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Iran expands economic reach into oil-rich region of Syria

Iran exports to Syria are increasing, a sign of an improving economic relation between the two countries.
A Syrian man holds the Iranian flag as a convoy carrying aid provided by Iran arrives in Deir ez-Zor, Syria, Sept. 20, 2017.

Tehran seems to have managed to improve its economic relations with Syria and achieve a steady rise in Iranian exports there. It continues its efforts to tighten control over Deir ez-Zor governorate, known for its agricultural and oil wealth. Iran is thus working both the military and economic aspects to compensate for the material losses it ensured defending the Syrian regime.

Meanwhile, the Russians are trying to monopolize the bulk of investment in Syria, especially with regard to oil and gas and reconstruction, without taking into account the interests of the Iranians and the agreements signed with the Syrian side. Conflicting agreements and contracts in some sectors, mainly in the fields of oil and gas, between Iran and Russia may result in disputes in this regard.

Iran has used Syrian and Arab institutions and figures to cover its economic activity and investments in Deir ez-Zor, which are financed by international organizations defined as “humanitarian associations that help Syrians affected by the war.” Meanwhile, it signs contracts for restoring schools, roads and bridges, approved by Syrian regime officials in Deir ez-Zor.

Political analyst Hassan al-Nifi told Al-Monitor, “Iranian influence in Syria is no longer limited to military and political control. Iran has bigger ambitions and it has begun drawing up new strategies to dominate Syria’s economy, through investments in the tourism and trade sectors.”

He said, “Iran's desire to dominate the oil-rich city of Deir ez-Zor stems from the fact that Washington controls it. Iran is trying to reap whatever it can in order to have economic as well as military dominance in Syria, especially since Russia has taken over the underground resources and energy.”

It seems that these humanitarian organizations have pumped large sums into the restoration operations, exceeding what was allocated. Large reconstruction operations were carried out in al-Bukamal and its countryside where dozens of schools were renovated, as well as in the villages of al-Suway’iya and al-Hari on the Syrian-Iraqi border, which are extremely important to Iran due to their proximity to al-Qaim border crossing and the crossing controlled by the pro-Iranian Iraqi Popular Mobilization Units. Not to mention that the families of Iranian militia members have settled in these two villages, in addition to al-Bukamal.

Anas Shawakh, researcher at Jusoor for Studies, told Al-Monitor, “Iran has relied on humanitarian organizations in Deir ez-Zor since the regime regained control of parts of it in 2017, as a source of funding for its military presence in the area. These organizations include Imam al-Kadhum for Development, Imam al-Mukhtar Foundation and Al Fourat for Peace. Iran benefits from this funding in several ways, including directing the financial support allocated to these organizations to serve its project of spreading Shiism in the area through the distribution of aid or the establishment of small and medium service projects in certain areas.”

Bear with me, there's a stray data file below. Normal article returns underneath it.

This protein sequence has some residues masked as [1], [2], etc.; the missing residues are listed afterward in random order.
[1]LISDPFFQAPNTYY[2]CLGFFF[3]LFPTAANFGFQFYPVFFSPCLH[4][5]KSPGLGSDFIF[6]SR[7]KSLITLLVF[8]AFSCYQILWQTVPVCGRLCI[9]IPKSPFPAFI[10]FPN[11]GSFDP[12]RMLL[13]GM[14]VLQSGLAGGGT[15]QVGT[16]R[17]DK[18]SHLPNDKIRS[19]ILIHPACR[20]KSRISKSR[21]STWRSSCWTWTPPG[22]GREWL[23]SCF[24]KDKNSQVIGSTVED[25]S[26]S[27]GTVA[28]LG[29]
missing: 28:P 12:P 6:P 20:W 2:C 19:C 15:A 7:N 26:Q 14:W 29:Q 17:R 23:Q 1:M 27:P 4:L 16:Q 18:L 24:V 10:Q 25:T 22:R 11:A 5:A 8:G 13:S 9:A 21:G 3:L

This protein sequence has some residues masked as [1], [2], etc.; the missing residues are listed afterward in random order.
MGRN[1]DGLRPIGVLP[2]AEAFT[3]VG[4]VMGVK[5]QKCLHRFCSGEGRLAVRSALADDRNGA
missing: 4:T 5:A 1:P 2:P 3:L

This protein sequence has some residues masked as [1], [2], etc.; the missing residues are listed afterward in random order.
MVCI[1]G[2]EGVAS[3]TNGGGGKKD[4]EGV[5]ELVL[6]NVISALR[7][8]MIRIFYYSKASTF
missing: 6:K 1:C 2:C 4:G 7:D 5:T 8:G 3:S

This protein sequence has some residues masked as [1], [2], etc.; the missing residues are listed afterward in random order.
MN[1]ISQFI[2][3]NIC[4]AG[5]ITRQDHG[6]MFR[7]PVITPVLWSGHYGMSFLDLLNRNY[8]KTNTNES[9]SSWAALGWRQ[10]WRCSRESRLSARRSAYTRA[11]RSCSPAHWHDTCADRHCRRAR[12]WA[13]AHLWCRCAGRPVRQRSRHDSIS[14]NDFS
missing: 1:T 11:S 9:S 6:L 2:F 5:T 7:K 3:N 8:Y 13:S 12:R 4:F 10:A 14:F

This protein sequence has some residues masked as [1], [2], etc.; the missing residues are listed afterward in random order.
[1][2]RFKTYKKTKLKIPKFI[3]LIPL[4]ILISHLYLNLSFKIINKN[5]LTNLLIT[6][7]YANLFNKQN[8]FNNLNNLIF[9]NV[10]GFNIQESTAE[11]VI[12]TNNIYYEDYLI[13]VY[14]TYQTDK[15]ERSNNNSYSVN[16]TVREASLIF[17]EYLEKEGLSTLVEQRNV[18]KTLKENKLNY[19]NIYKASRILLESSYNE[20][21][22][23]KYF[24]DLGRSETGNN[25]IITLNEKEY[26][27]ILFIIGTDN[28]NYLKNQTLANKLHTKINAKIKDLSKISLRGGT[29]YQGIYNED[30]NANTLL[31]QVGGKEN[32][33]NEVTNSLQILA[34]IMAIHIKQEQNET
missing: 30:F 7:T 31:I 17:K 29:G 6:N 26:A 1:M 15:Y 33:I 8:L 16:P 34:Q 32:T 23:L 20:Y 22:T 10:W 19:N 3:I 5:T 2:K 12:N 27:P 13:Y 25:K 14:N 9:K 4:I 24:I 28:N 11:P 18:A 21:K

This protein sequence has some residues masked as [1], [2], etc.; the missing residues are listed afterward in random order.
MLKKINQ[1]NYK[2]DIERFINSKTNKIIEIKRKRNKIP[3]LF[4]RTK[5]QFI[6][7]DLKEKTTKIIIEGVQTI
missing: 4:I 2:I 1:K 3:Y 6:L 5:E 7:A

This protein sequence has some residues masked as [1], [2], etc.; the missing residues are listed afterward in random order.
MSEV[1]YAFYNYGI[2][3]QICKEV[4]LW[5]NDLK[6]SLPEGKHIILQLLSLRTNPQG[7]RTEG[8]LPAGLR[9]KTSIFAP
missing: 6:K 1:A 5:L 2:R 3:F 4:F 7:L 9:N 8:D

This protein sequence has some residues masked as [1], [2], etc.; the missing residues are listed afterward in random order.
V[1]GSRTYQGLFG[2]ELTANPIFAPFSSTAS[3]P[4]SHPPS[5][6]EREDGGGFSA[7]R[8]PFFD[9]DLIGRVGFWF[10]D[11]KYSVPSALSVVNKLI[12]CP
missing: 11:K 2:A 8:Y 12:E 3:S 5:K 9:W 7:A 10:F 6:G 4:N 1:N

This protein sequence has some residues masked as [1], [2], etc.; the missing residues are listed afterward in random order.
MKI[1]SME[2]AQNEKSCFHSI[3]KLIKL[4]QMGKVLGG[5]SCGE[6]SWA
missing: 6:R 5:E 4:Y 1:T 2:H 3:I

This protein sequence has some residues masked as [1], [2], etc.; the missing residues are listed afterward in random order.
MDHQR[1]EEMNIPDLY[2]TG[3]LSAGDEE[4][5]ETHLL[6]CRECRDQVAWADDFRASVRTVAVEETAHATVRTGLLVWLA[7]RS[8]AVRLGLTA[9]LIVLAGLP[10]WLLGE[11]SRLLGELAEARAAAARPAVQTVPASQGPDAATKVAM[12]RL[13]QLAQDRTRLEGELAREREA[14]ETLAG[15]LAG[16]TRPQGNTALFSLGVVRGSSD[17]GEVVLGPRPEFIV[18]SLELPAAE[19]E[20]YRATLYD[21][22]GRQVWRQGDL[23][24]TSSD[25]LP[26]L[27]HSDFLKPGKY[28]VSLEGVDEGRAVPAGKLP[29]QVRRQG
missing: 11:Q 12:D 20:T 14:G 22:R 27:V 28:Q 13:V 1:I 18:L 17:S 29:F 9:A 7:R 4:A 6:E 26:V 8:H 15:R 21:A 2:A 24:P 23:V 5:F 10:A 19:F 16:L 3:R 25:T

He noted, “Iran is doing this to gain the loyalty of the population in these areas or benefit from this support in financing its militia members and providing food and medical aid to them and their families. In addition, several Iranian charities provide medical services and aid to members of the regime forces, the National Defense Forces and the Baath Brigades. All these local institutions and associations are run through the Iranian Cultural Chancellery in Damascus.”

The official page of Deir ez-Zor governorate has published information about the funds the Iranian organizations operating in Syria receive from the United Nations, noting that over 2 billion Syrian pounds have been provided for three projects in the area.

Shawakh added that the large sums of money that these organizations obtain from the fake construction contracts are used to cover their military expenditures and pay the salaries of their members. The size of Iran's military expenditures in Syria is not known.

Meanwhile, Fadel Abdul Ghany, director of the Syrian Network for Human Rights, told Al-Monitor, “Iran is not only seeking to compensate for its losses but is also seeking to stay long term in Syria. It focuses on Deir ez-Zor because it is close to the Iraqi border, which makes it easier to supply support. Iran has established dozens of charitable and nonprofit organizations in several parts of Syria, as part of a wide campaign to build influence, and monopolize the provision of services and humanitarian aid in areas that are of strategic importance to Tehran. No one will be able to separate the Iranian regime from the Syrian regime, as both have built strong networks within the state and society.”

He said, “Iran's establishment of at least 38 organizations operating in Aleppo, Homs, Damascus, Daraa, Deir ez-Zor, Latakia, Hama and Quneitra is an attempt to pave the way for a long-term Iranian presence in Syria and a step to compel international institutions and the UN to work with it and finance it so it can steal the aid allocated for the Syrian people. This is one of the reasons why everyone refuses to supply humanitarian aid through northwestern Syria because it will be seized there.”

Because these organizations define themselves as humanitarian, they specialize in all areas of service, awareness, development and response, such as food and financial relief.

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